If you would like a more comprehensive overview of the algorithm, we invite you to get a  StartupBlink PRO account. This account provides raw data for all ecosystems, specialized filters on the map, options to export data, and access to raw and processed components of our algorithm.

Distinction Between Countries and Cities Rankings

Each year, we present two sets of rankings: One for countries and one for specific individual ecosystems nestled within the cities. We present only the top 100 countries and the top 1000 cities. Yet, our database includes additional locations. However, we observed that accuracy decreases the lower an ecosystem is ranked, generally due to the limited number of relevant entities in low-ranked locations. 

In some cases, it is possible to observe that the momentum of a specific country and the ranking of its cities might be contrasting due to several reasons, such as:

  1. Our country rankings consider population size, but city rankings do not, in order to adjust the expectations between countries with smaller and larger populations.
  2. Within a specific country, some cities may see an increase in rankings while others decline. This is particularly relevant in countries with multiple cities in the top 1000, like the United States, which has multiple cities that fluctuate in their rankings.

Why does StartupBlink Cluster Cities for Startup Ecosystem Rankings? 

StartupBlink clusters cities in cases where they are part of a larger urban area. San Francisco Bay Area is a well-known example, which encompasses multiple cities such as San Jose and Palo Alto. A similar principle is applied to other locations worldwide when they are considered a part of the same ecosystem.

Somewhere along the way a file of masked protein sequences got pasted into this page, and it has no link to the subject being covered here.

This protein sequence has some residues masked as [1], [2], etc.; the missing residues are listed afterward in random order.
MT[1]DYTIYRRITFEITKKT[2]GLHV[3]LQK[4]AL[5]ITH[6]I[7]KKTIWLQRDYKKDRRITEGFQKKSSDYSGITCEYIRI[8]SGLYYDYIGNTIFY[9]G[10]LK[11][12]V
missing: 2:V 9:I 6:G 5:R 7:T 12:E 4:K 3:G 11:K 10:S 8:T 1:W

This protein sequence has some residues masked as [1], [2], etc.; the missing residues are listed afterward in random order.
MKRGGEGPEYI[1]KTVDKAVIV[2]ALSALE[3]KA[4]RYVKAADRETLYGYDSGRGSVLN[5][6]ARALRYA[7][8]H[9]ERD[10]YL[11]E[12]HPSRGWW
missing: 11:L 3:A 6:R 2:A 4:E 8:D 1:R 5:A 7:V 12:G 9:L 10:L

By grouping urban areas into one ecosystem and not considering the population size in our algorithm, it may seem like we are favoring bigger cities. But it’s not our algorithm that provides the advantage, it’s reality. Due to the larger number of entrepreneurs and economic activity, bigger cities are more likely to perform better than smaller cities. Still, if you use the population filter in the interactive map ranking tables, there are some instances of small cities punching above their weight, such as Santa Barbara, California (USA), Kingston (Canada), Cambridge (the United Kingdom), and Boulder, Colorado, (USA).

The size of the domestic market also plays a key role in ranking advantages for startup ecosystems. Ecosystems in countries with large populations and markets have the potential to grow startups much larger without competing on a global scale. Examples of this are ecosystems in countries like China, India, Indonesia, Brazil, and Russia

Total Score Ingredients of Startup Ecosystem Rankings

The ranking of each ecosystem is determined by a total score, which is computed by summing up three subscores for Quantity, Quality, and Business environment.

The total score is intended for comparison purposes, it’s not only used as a method for sorting and ranking ecosystems but also allows us to comparatively understand the differences between ecosystems.

Quantity Score

person using black computer keyboard

A strong startup ecosystem is made up of not just startups themselves but also organizations that offer resources, networking opportunities, and access to funding. The Quantity score measures the level of activity within an ecosystem by assessing the participation and involvement of its key players and stakeholders. The Quantity score is calculated based on the following elements: